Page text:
Of Madeleine and Me

Happy Birthday, Madeleine L’Engle!

What a treasure it has been to grow up with her in my life. From my first experience with her—first reading A Wrinkle in Time as a youngster—to enjoying the Austins’ and O’Keefes’ lives with them—then moving on to an assortment of her adult novels (A Severed Wasp is my favorite) and the Crosswicks journals. One thing Ms. L’Engle never did was sanitize life. She presented as it is: the good, the bad, the ugly, and the excruciatingly beautiful. She also expanded my mind in ways it most definitely needed expanding, often through multiple rereads (having an addiction for reliving my favorite authors’ books).

One of my favorite of her quotes is:

“We are homesick not so much for something that was, and was lost, as for something that will be, and is to be found.”

Her words on writing are of enormous encouragement to someone who has always wanted to be a writer–starting in childhood through journal writing (which has never completely stopped, but there have been seasons of life which seemed to painful to write down) and the rare short story, the occasional poem that continued through adulthood, then a short article and book review in a small circulation magazine in my 20s. My 30s were when I had our son and was totally across the country so most of my writing was in email, although around 40 I began to wonder if maybe I could write for publication at some point, but probably not until The Teen was grown and we had finished home education.

But several years ago I realized I didn’t have to wait until an empty nester–Madeleine didn’t–and began reading writers on writing and occasionally starting a short story or collecting ideas for possible writing projects, usually non-fiction. Then I began my blog, which has been more off than on due to my health issues and family priorities and eventually, once my health got really bad, I started binge watching TV or movies because reading was too hard and writing was inconceivable. As my next birthday will be the 50th, I want to make the most of whatever’s in me, so that I can be a conduit of grace to others as she and Elizabeth Goudge, Jan Karon, Judy Christie, Patricia Sprinkle, Dorothy L. Sayers, and Agatha Christie have been to me. It most likely won’t be via fiction writing but whatever I’m supposed to do I’m committing here, on the vigil of the first Sunday of Advent–and our very last day of this liturgical year–to a new outlook.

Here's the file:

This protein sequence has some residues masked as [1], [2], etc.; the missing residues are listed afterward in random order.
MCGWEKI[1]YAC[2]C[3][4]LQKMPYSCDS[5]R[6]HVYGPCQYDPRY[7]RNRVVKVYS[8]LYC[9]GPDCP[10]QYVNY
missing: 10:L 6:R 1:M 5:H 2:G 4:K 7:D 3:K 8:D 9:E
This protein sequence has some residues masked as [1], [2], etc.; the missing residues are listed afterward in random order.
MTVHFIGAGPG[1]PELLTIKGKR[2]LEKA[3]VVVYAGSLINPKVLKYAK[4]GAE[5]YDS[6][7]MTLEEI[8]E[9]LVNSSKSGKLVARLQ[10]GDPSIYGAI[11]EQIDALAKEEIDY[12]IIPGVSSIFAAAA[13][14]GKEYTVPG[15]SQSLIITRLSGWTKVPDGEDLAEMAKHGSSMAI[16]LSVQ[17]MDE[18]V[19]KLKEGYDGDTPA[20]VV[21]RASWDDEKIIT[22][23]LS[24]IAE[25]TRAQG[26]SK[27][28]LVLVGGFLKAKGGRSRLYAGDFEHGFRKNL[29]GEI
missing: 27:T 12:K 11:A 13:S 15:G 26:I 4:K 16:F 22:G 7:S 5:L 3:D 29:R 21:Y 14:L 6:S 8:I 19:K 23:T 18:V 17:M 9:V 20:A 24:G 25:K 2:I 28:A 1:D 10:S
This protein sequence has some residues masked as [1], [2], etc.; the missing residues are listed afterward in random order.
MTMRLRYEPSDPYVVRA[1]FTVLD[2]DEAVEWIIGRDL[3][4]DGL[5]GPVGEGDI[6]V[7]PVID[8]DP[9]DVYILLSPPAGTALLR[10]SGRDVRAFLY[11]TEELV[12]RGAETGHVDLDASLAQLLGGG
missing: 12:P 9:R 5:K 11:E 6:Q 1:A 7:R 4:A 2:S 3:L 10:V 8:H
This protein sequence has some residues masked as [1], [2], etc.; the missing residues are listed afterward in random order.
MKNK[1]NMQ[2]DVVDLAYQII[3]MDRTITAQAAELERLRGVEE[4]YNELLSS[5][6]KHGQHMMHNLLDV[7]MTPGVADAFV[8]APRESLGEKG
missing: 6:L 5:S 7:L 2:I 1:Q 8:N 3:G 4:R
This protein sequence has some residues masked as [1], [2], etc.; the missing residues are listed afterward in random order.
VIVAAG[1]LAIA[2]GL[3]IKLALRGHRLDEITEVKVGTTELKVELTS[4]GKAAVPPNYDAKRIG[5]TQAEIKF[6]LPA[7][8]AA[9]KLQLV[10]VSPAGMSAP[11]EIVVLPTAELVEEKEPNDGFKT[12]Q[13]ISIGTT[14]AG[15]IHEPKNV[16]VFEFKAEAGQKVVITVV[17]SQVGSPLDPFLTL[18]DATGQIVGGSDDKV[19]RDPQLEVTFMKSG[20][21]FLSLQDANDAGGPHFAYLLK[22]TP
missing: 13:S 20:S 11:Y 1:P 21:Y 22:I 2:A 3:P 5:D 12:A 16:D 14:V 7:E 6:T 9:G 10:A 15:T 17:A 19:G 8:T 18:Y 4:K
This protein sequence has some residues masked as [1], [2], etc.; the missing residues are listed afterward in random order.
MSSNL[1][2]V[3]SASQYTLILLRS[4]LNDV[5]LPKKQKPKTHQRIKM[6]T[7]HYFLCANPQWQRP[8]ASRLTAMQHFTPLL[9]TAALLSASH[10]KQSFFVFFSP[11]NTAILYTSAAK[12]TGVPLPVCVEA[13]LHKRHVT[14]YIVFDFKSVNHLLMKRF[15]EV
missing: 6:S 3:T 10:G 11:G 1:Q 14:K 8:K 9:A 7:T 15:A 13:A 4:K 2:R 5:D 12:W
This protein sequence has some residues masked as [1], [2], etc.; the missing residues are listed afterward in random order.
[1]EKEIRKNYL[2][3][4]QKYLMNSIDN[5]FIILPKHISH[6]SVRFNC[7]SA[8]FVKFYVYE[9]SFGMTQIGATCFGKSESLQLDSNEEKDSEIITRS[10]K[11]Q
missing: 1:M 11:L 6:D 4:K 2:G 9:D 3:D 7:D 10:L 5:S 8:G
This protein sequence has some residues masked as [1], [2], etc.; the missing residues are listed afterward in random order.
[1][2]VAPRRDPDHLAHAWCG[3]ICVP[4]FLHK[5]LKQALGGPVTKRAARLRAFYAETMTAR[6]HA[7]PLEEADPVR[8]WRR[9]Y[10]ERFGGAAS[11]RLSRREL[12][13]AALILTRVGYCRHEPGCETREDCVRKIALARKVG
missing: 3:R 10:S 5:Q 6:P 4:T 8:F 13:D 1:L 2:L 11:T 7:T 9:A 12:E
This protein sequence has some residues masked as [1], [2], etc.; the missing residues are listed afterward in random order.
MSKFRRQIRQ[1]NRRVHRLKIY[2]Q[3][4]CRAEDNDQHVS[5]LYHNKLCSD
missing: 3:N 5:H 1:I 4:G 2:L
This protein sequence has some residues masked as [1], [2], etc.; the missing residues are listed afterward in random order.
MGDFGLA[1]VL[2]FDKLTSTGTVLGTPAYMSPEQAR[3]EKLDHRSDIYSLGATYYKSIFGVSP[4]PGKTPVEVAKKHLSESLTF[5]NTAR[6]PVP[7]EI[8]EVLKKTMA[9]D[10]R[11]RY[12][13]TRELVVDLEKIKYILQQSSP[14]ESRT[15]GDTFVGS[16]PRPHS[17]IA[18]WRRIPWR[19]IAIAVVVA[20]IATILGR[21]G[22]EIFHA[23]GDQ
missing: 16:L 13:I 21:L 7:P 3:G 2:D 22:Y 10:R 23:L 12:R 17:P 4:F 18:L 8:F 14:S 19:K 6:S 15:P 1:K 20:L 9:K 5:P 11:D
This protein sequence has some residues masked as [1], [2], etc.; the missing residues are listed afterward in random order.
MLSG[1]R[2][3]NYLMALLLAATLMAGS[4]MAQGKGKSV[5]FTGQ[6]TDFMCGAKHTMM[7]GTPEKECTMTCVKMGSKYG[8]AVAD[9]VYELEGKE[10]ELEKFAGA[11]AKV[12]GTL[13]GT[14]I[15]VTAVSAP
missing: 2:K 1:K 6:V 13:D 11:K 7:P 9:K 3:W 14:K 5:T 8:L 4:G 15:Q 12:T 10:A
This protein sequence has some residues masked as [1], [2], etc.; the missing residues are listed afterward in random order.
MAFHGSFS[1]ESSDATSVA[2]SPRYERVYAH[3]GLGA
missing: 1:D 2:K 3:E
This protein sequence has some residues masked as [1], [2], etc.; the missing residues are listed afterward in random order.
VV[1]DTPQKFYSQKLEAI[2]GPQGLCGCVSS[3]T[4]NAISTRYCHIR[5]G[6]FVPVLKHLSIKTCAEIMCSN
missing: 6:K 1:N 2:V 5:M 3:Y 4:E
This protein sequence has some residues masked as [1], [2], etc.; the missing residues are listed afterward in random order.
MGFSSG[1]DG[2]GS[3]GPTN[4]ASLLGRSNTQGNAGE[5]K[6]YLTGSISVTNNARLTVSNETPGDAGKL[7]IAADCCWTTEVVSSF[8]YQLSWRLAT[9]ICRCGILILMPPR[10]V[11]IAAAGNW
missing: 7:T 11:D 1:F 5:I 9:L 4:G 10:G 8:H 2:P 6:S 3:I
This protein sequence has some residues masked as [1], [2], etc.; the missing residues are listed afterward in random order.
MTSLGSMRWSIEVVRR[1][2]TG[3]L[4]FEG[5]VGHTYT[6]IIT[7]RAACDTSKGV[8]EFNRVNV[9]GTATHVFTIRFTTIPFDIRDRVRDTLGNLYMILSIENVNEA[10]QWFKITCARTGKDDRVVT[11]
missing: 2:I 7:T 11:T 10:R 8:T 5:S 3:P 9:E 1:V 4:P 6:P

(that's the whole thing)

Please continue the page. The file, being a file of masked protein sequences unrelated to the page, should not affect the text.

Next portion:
Recently, the most affirming words I’ve read in a long time came from her journal on her 40th birthday, at a time when she was experiencing piercing pain from publisher after publisher with their rejection letters and she had fallen into such great despondency that she decided she was meant to renounce her writing. But after a day of tears and a typewriter ensconced in a shroud, she finally came to a place where she realized something profound about herself.

I have to write. That’s the gift I’ve been given. And even if I am never, ever published again it is still what I have to do…I’m glad I made that decision about myself as writer in the moment of utter darkness in the pits, because it’s very real…It was a very real decision. And it is a decision we all have to make.

Madeleine L’Engle Herself: Reflections on a Writing Life, compiled by Carole F. Chase, from the chapter “The Discovery of the Vocation.”

In the response to the question, “What book changed your life?” writer Annie Dillard says:

“A Wrinkle in Time” saved me because it so captured the grief and sense of isolation I felt as a child. I was 8 years old when it came out, in third grade, and I believed in it–in the plot, the people and the emotional truth of their experience. This place was never a good match for me, but the book greatly diminished my sense of isolation as great books have done ever since. I must have read it a dozen times.

From: http://www.nytimes.com/2012/11/25/books/review/anne-lamott-by-the-book.html?ref=books&_r=0

For those interested in learning more, the best website is
http://www.madeleinelengle.com/
where you can find Twitter and Facebook feeds, and a blog with unique and informative posts.

By the way, the day I found a hardcover copy of Wrinkle signed “Tesser well!” by the author was one of the most eerily joyful days of my life, as if I had connected with a writer whose books had helped me and whose words on writing always inspire me to just do it…or as Yoda would say, “Do or do not. There is no try.” And so now I’m doing just that. Thank you, Madeleine, for your honest revelations about the writing life but also thank you for writing, your contributions to your family, community, and the world at large. I look forward to meeting you one day when time has wrinkled for me and I’m no longer bound by chronos time but exist in complete kairos time.

P.S. I find it interesting that today is also C.S. Lewis’ birthday as well, another favorite author…”Coincidence? I think not!”

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